Misguided views of what is science

Jul 01 2014 Published by under Uncategorized

Ivan Oransky tweeted:

which is a good thing, as the WSJ is not on my daily, or even weekly reading list.

The article  is full of the usual wide-eyed crap about what science is:

In a few years, running scientific lab experiments could be as simple as shopping online.

First, I am totally in favor of everyone doing science. I think we do it all day long. I think all small children are artists and scientists (being curious and expressing that curiosity) until it gets beaten out of them, or they are told that they can't do it.

Second, I am always in favor of streamlining, making more efficient and reducing the energy into the ugly repetitive mind-numbing steps that are necessary to get data.

On the other hand, it is exactly that doing these steps, that understanding these parts (even if one, as a PI, doesn't do them oneself) that often makes a difference in the final outcome. In my work, I do a lot of very grueling surgery to get chronic recording electrodes in the right place. I love it when the trainees get it right, and do it well, and I don't have to. But each new batch (and sometimes its a batch, and not one new person being trained by the old) needs to learn how. If I can't do it, I can't teach it, and they won't learn it.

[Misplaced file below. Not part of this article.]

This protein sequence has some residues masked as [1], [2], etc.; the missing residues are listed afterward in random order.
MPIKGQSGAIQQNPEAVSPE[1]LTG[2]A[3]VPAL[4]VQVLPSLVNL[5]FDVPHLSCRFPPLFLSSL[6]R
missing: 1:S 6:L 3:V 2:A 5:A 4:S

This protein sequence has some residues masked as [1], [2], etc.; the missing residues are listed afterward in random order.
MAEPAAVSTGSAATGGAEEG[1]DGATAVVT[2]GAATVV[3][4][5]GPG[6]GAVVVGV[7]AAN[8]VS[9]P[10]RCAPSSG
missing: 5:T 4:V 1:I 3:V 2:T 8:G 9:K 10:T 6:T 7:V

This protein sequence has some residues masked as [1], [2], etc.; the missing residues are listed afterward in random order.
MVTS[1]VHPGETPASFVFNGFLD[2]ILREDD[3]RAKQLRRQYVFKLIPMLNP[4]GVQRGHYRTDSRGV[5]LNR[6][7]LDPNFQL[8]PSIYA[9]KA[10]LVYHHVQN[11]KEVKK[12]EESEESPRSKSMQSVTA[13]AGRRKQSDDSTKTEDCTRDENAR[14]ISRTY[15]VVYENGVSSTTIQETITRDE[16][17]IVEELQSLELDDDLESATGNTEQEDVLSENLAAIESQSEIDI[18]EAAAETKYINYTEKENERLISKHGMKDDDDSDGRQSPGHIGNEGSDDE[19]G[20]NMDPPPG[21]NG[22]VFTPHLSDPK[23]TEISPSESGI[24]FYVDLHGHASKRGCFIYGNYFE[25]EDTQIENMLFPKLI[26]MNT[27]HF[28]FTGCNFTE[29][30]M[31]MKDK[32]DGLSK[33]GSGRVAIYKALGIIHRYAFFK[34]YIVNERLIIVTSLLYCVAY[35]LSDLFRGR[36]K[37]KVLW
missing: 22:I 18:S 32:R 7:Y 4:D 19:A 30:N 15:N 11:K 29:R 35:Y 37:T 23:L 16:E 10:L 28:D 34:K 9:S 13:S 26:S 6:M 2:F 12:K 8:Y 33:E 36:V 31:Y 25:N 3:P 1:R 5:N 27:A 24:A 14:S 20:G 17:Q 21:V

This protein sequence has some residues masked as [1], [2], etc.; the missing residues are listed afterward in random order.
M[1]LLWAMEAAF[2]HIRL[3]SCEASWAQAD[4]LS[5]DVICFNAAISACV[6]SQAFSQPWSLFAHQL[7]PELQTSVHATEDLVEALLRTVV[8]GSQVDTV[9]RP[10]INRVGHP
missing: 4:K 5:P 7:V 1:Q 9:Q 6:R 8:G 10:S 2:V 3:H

If that work was sent out (please take one animal, put electrodes in these 16 muscles, around these 5 nerves, and oh by the way make sure you don't cut the Vagus) how could I teach anyone to it? And what happens when the surgery/nerve identification company goes bankrupt? What if we have deadlines (SfN, grant submission, trainee job talks) and no IACUC protocol in place to get that last little bit of necessary data?

But I don't think that is even the most serious issue. So much of what I've learned about the science is from making huge mistakes in doing the boring things, the little things. I know the anatomy in detail because I've sweated over 25 years of surgery. I can defend my animal model to NIH because I know exactly how close the anatomy is, and I know exactly where it is different. I get my ideas from knowing the basics stone cold. It's (one reason) why I step back and let the peeps do the surgeries, collect the data and fuck up time and time again. Yup it takes longer. No, I will never be a glamour lab. But they are learning. And lo and behold, they learn something I missed.

The bottom line for me: science is in the doing. Yes as you get older, you don't do everything in your lab, and you may not know how to do everything, and it is more efficient to let the lab do stuff. The WSJ article outlines the logical extension of that philosophy. It will make it easier to be a flash scientist if you can skip the boring steps. But the real cool stuff can still be found in those details.



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